Far too few weeknights like this

N. RIDGEVILLE, OH – We finally had a warm enough evening that the ‘stir crazy’ kids and I could get out of the house and do some fishing.  A weeknight fishing trip always means just enough time to fish in the pond or a local park, but that’s good enough!  The kids hadn’t fished since Fall, so they were especially excited.  Dad was pretty excited too, fishing memories are some of the best!

This gem was the “take a picture with your sister” directive

My daughter likes to fish and is willing, but my son always loves to tell her she will get pricked by a fish if she catches it.  This usually ends with her not wanting to fish and Bryce having to do some time disciplined with no fishing.  His goal is to have her stop fishing so he can manage more rods or get all of the attention.  Pretty much a jerk move, but I suppose that overly strong desire to catch the fish, and fishing selfishness – came from me.

She loves her dolls and babies, but has her rugged side too

As for my firstborn, he is a ‘mini me’.  He loves fishing and never wears out from it.  I suppose the only real difference between him and I is that I am sad when it’s time to stop fishing, but usually I am not reduced to crying or tears.  Please note I said “usually”.

The first evening fishing and the Bluegill were biting non-stop

As with most parents, you lower the expectations of any family endeavor to just hoping the kids get along and aren’t fighting the whole time.  Happily, this was one of those times where it was magical.  Both kids happy, and Bluegill that were hitting as fast as the bobber landed.  We ended up fishing with a single rod because we could not manage more than one.

Bryce admiring his first catch of the year

Not only were the fish biting, they were decent sized

A gnarly looking bonus catch

Fish after fish, I dare say we wore out catch and releasing Bluegill.  Towards the end we did get rewarded with a hard fighting bonus fish, a Bullhead that finally took the jig and maggot faster than a Bluegill could snatch it.  I’m thrilled Bryce thinks they look cool, instead of ugly.  I’m trying to raise a fisherman that appreciates all of the species like his dad does.  As for my daughter,  I’m pretty sure at this point she thinks all fish are ugly, but at least she thinks they are fun to catch.  Overall, a very fun time this evening, we have “Far too few weeknights like this”.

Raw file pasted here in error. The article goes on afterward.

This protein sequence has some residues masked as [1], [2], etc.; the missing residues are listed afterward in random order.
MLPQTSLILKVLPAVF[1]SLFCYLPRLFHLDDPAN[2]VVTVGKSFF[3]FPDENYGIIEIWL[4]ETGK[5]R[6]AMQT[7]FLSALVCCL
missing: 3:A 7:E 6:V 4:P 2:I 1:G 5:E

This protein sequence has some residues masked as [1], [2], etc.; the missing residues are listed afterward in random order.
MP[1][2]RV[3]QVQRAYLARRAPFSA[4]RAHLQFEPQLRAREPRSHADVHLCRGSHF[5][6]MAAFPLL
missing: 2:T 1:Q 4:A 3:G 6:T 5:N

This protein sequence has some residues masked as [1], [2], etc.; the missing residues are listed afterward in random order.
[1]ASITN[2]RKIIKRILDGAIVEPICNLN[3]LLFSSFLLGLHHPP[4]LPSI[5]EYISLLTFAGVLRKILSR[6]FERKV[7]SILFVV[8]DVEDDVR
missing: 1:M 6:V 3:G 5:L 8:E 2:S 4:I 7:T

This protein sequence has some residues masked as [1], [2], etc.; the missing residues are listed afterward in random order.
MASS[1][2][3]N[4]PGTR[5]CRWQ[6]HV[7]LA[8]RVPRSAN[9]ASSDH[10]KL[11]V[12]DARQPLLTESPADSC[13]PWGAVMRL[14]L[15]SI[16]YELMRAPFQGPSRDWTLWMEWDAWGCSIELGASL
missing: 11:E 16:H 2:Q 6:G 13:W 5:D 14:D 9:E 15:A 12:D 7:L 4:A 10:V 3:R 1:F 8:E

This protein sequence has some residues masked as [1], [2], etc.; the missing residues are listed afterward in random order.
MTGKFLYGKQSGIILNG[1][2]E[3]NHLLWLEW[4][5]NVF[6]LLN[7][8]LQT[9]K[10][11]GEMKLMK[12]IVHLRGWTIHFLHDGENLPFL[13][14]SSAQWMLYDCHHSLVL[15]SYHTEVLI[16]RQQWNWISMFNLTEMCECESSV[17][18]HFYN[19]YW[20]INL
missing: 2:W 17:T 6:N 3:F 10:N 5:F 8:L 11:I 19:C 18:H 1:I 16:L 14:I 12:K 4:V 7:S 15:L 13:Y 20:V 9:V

Wallace Lake, multi-species from the kayak

BEREA, OH – I returned to Wallace Lake a few days after the fishing derby, solo this time with the kayak.  A bit of mixed emotion with the day’s success after the poor showing with the kids.  I would have gladly traded these catches for just a single fish for each of them to reel in.  That’s how fishing goes though and I certainly wont say that just because I didn’t catch any with them, that I hoped I wouldn’t catch any without them!  Just a little fisherman’s honesty there!

A very nice sized Wallace Lake catfish

The fishing started fast as I caught a Largemouth Bass on one of my first few casts.  I had also used a second rod to still fish (and slightly drift) which yielded a very nice 22″ catfish.  After those two catches I decided to focus on the trout as that was my main target of the day.  While I did have to work for them, I did get a limit.

Typical stocker Rainbow Trout

After catching the 3 fish limit of trout (only 1 was kept that wasn’t fit for release), I played around in the shallower areas sight fishing.  I got a few bumps and follows but nothing else was caught except a single Bluegill.  The day had grown exceptionally hot, and I was pleased with catching four species and accomplishing the trout limit goal.  Being more than content, I called it a day.

Pond fishing success

A good sized pond Largemouth Bass

NORTH RIDGEVILLE, OH – Every now and then pond fishing can yield a real nice fish.  I have access to a few and it had been some time since one of the better fish had been caught.  With my recent ability to get out fishing a little more, the ‘icing on the cake’ so to speak was getting a nice fish.  While not a complete monster, it was big enough to quicken the pulse, and keep fish energy high!